- Sedentary behavior which leads to a higher mortality risk, as well as life-threatening illnesses like type 2 diabetes, cardiovascular disease, obesity, cardio-metabolic disease, chronic disease, risk of pain in children, blood clots due to poor circulation, spine trouble, shrunk lung capacity, muscle softening, disability in older adults, or cancer. For more information on the effects of passivity on our lives, check out the cool infographics provided by Daily Infographic and Adioma.
- Eye trouble.
- Difficulty concentrating & short attention span due to the constant video stimulation that binge watching offers.
Image Source: Pixabay
Psychological Consequences of Binge Watching
These are the most important effects of binge watching on your brain.
- Passivity, which can affect the social and academic life of students.
- Correlation between binge watching and depression, which we will examine more in the next section.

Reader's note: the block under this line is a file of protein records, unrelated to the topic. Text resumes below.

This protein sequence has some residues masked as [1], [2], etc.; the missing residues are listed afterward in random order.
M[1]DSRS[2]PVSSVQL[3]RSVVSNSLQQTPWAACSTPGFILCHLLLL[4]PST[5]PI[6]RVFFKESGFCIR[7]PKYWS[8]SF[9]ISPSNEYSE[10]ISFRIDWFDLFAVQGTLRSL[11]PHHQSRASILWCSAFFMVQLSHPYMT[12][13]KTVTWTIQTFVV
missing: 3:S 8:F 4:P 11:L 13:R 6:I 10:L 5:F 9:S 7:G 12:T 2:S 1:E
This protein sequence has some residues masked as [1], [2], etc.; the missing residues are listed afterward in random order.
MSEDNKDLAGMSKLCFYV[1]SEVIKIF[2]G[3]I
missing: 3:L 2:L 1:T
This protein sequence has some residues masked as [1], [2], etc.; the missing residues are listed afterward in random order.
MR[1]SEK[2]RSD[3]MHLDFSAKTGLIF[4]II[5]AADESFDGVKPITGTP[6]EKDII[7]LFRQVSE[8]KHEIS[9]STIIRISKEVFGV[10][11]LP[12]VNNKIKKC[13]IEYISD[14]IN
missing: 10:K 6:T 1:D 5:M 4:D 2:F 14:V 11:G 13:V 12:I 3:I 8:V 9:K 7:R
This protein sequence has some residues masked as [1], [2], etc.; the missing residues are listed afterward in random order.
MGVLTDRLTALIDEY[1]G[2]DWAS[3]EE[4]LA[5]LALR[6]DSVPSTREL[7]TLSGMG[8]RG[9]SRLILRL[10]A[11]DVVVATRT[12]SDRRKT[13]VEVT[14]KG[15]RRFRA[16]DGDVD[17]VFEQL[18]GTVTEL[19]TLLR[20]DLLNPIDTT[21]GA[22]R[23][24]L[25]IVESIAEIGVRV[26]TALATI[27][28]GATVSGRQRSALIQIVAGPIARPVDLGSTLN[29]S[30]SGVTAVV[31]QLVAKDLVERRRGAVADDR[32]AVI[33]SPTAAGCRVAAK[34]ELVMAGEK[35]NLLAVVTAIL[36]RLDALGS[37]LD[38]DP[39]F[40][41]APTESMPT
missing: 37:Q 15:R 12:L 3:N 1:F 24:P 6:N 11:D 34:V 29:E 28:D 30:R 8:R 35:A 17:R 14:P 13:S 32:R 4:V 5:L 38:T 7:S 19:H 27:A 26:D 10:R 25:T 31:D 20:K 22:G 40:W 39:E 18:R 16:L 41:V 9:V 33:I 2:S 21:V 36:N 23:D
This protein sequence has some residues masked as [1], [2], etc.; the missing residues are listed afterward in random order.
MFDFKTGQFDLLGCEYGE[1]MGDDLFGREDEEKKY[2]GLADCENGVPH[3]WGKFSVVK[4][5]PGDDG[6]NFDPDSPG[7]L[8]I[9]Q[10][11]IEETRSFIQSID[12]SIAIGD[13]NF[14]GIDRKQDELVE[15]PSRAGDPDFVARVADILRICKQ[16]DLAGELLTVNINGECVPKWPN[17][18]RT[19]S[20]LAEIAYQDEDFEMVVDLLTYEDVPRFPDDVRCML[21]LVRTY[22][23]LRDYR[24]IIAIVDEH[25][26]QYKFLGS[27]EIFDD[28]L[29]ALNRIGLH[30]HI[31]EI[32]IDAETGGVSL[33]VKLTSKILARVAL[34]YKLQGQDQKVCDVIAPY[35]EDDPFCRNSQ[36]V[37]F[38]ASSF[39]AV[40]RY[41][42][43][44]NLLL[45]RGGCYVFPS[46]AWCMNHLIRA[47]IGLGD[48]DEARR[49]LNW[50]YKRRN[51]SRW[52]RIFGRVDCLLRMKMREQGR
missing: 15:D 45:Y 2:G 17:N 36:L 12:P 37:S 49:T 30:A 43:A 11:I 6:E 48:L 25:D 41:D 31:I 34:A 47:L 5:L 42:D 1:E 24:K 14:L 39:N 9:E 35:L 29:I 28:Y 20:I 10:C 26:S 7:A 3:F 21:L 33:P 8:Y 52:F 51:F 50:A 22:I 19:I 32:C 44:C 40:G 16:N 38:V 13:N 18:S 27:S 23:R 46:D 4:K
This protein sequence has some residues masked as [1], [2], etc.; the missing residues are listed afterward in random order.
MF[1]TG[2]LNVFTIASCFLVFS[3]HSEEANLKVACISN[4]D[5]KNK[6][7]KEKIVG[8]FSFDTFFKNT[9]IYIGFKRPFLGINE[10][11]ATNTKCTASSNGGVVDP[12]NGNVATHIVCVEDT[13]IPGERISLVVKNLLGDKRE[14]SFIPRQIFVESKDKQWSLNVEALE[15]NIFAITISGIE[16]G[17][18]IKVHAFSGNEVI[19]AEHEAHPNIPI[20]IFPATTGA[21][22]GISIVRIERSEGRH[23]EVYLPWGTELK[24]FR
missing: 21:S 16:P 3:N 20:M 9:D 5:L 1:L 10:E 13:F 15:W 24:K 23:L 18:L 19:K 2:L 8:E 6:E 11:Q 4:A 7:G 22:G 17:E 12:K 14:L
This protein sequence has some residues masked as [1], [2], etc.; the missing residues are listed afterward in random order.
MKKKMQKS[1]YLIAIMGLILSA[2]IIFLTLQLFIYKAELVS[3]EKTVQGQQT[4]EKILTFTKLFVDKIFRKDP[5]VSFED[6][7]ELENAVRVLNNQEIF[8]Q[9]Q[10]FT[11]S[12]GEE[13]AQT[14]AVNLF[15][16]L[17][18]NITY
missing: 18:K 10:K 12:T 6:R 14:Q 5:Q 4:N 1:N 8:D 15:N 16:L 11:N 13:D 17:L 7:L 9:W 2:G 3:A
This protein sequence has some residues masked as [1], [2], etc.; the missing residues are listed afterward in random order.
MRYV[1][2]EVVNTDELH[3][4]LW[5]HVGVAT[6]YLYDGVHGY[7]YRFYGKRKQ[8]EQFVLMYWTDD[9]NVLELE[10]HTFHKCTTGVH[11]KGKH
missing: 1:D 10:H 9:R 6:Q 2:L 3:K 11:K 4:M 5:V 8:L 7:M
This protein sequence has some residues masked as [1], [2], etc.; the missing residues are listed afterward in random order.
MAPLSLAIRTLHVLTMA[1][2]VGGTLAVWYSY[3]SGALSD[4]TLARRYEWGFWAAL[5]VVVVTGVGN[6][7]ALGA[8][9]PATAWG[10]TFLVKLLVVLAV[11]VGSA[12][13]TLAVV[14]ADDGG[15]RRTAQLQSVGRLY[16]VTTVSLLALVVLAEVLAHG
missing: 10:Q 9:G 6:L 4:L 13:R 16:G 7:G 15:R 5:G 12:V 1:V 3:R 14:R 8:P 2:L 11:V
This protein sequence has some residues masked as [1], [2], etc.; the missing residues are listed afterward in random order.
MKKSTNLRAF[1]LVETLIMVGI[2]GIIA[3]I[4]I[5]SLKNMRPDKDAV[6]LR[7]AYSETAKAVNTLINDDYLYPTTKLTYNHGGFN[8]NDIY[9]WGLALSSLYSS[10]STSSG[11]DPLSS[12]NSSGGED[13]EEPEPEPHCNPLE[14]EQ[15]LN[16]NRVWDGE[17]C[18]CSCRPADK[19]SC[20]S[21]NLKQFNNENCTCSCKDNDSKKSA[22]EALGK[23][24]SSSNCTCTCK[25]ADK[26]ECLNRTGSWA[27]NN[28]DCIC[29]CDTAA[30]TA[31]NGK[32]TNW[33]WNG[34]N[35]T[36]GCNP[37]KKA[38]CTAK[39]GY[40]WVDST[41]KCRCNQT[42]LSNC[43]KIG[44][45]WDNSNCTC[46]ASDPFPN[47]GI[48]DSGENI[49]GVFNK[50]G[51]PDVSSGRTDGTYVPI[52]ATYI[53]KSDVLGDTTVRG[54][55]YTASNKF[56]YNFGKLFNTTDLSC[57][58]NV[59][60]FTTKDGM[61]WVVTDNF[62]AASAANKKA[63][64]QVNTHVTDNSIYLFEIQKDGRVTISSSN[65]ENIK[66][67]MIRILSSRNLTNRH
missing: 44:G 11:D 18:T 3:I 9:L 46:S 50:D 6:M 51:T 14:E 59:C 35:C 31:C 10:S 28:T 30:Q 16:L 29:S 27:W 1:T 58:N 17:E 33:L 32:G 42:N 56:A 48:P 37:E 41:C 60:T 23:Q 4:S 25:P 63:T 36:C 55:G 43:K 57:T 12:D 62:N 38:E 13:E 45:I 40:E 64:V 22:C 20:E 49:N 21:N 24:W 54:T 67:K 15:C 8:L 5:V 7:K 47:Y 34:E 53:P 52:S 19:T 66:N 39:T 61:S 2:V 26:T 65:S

- High level of loneliness, which can lead to an even more urgent need to binge watch.
- More likely to feel stressed and anxious.
- When we binge watch, we tend to starve ourselves of emotions and disconnect from people around us. The experience can be isolating if you’re not doing it with someone else. However, there is yet no significant correlation between binge watching and loneliness.
- Attachment anxiety.
- Binge watchers enjoy a program less than people who watch it on a weekly basis.
The psychological effects of binge watching are more complex and challenging to pin down, especially considering there isn’t that much binge watching research out there just yet.
What happens to your brain when you binge watch? Well, when we look at its mental effects, we must mention its drug-like quality. Watching TV releases dopamine in your brain, which can make you feel as if you were high.
I should also explain that binge watching is not the same as problematic television use. The latter shows addiction elements and is done by people despite serious consequences associated with it. While binge watching is close to that threshold, it does not reach it, so it is slightly inaccurate to talk about a binge watching addiction just yet.
Post Binge Watching Depression